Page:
Hackers can design software that’s downloaded in email attachments or other software and sits on your computer, tablet, or smartphone undetected. In one instance, hackers take advantage of public Wi-Fi to trick people into installing malware disguised as a software update. The software monitors your keystrokes or takes screenshots of your page and sends the activity to the thief

Phishing Scams

Thieves set up traps to trick consumers into giving up credit card information. They do this by phone, by email, through fake websites, and sometimes even via text message. In one scam, for example, you may verify some personal information in a call that you think is from your credit card issuer’s fraud department, but it’s really from a scammer. It’s important that you only give out your credit card and other personal information only in transactions you can be sure are safe.6

Dumpster Diving

Throwing away documents or receipts that have your full credit card number printed puts you at risk of theft. Always shred these documents before tossing them in the trash. Unfortunately, you can’t control how businesses dispose of their records. If they fail to shred records that contain credit card information, the information is at risk of being stolen.

What Thieves Do With Your Credit Card Information

If a thief gets access to your credit card information, they can profit from it in a few different ways. All of them can make life more difficult for you. Thieves can use your credit card information to buy things over the internet. It’s much easier for them to do this if they also have your billing zip code and the security code from the back of your credit card.

Thieves may also sell your credit card information on the dark web—and the more information they have, the more it’s worth. For example, it may be sold for a higher price if the thief also has your name, address, date of birth, mother’s maiden name, and three-digit security code from your credit card.8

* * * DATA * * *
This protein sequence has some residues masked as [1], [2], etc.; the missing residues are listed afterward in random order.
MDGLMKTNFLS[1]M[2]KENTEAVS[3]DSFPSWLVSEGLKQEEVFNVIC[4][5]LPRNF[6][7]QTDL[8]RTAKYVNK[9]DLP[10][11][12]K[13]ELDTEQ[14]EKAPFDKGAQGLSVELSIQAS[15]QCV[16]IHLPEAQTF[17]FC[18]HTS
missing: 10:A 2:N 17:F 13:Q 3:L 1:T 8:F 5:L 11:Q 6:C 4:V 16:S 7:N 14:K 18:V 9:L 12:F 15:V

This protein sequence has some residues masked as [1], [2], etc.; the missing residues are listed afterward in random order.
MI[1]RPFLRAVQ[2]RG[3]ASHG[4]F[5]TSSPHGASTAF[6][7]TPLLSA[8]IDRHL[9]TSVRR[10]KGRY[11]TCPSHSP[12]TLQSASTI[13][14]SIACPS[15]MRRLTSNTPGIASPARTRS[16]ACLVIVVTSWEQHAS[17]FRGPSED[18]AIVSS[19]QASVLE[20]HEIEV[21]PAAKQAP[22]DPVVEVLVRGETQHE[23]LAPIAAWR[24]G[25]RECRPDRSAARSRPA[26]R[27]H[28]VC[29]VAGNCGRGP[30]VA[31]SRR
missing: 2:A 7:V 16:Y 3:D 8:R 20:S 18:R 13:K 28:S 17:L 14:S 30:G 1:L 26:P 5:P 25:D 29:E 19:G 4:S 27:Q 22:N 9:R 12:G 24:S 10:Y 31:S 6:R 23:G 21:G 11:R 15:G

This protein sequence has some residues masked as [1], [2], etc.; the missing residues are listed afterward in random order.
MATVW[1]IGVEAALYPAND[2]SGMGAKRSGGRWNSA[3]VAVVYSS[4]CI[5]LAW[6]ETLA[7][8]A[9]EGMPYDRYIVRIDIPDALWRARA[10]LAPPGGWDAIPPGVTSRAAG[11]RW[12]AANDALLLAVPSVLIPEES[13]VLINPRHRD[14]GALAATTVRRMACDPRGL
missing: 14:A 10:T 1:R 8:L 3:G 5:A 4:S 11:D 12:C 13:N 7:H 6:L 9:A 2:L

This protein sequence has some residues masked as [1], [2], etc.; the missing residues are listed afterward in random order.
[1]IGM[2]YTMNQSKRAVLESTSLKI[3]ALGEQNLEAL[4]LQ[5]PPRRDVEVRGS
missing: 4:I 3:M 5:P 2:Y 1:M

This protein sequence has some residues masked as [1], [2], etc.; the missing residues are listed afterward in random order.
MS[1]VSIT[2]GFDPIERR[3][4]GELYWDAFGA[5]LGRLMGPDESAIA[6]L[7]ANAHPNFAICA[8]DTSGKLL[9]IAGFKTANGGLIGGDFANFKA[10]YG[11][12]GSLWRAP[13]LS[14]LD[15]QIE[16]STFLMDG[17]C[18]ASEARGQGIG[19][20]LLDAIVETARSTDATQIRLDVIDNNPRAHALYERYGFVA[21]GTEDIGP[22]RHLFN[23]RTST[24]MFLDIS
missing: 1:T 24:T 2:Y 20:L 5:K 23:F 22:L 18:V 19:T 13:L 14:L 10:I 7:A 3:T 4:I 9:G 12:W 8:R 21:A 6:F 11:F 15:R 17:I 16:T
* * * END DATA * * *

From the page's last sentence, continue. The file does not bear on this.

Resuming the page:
Thieves can also make legitimate-looking credit cards by programming your credit card information on a gift card or prepaid credit card. When the card is swiped, the transaction processes just like it would if you swiped your actual credit card.9

How to Know If Your Credit Card Information Has Been Stolen

This kind of credit card theft can go undetected for several months. It’s not like a physical credit card that you notice is missing. You likely won’t know until you notice unauthorized charges on your credit card account.

Don’t count on your bank to catch instances of credit card theft. Your credit card issuer may call you or freeze your account if they notice purchases outside your normal spending habits, but don’t take for granted that your bank will always notify you of potential fraud.

Monitor your credit card often and immediately report fraudulent purchases, regardless of the amount. It’s not enough to read through your transactions once a month when your credit card statement comes. Once a week is better, and daily or every other day will let you spot fraudulent purchases before the thief can do too much damage to your account. Some credit cards can send real-time transaction notifications to your smartphone.

Also pay attention to news regarding hacks and data breaches. News reports will often include the name of the store affected and the date or date range the data beach occurred. If you shopped during that time period, there’s a chance your credit card information was stolen.

What to Do If Your Credit Card Information is Stolen

It’s easy to know when your actual credit card has been stolen because your credit card is actually gone. It’s not as easy to know when your credit card information has been stolen. Often, you only notice signs that hint your credit card information has been stolen, like unauthorized purchases on your credit card.1

If you think you’ve been a victim of identity theft of any kind, including having your credit card information stolen, then you can visit IdentityTheft.gov. The website, which was created by the Federal Trade Commission, will walk you through the steps you need to take to report it and recover.

Review your recent credit card transactions to see if there are any you didn’t make. Note the fraudulent charges you found. Even if you didn’t find any fraudulent charges, call your credit card issuer and let them know you think your credit card information has been stolen. Let your card issuer know of any transactions on your account that you didn’t authorize.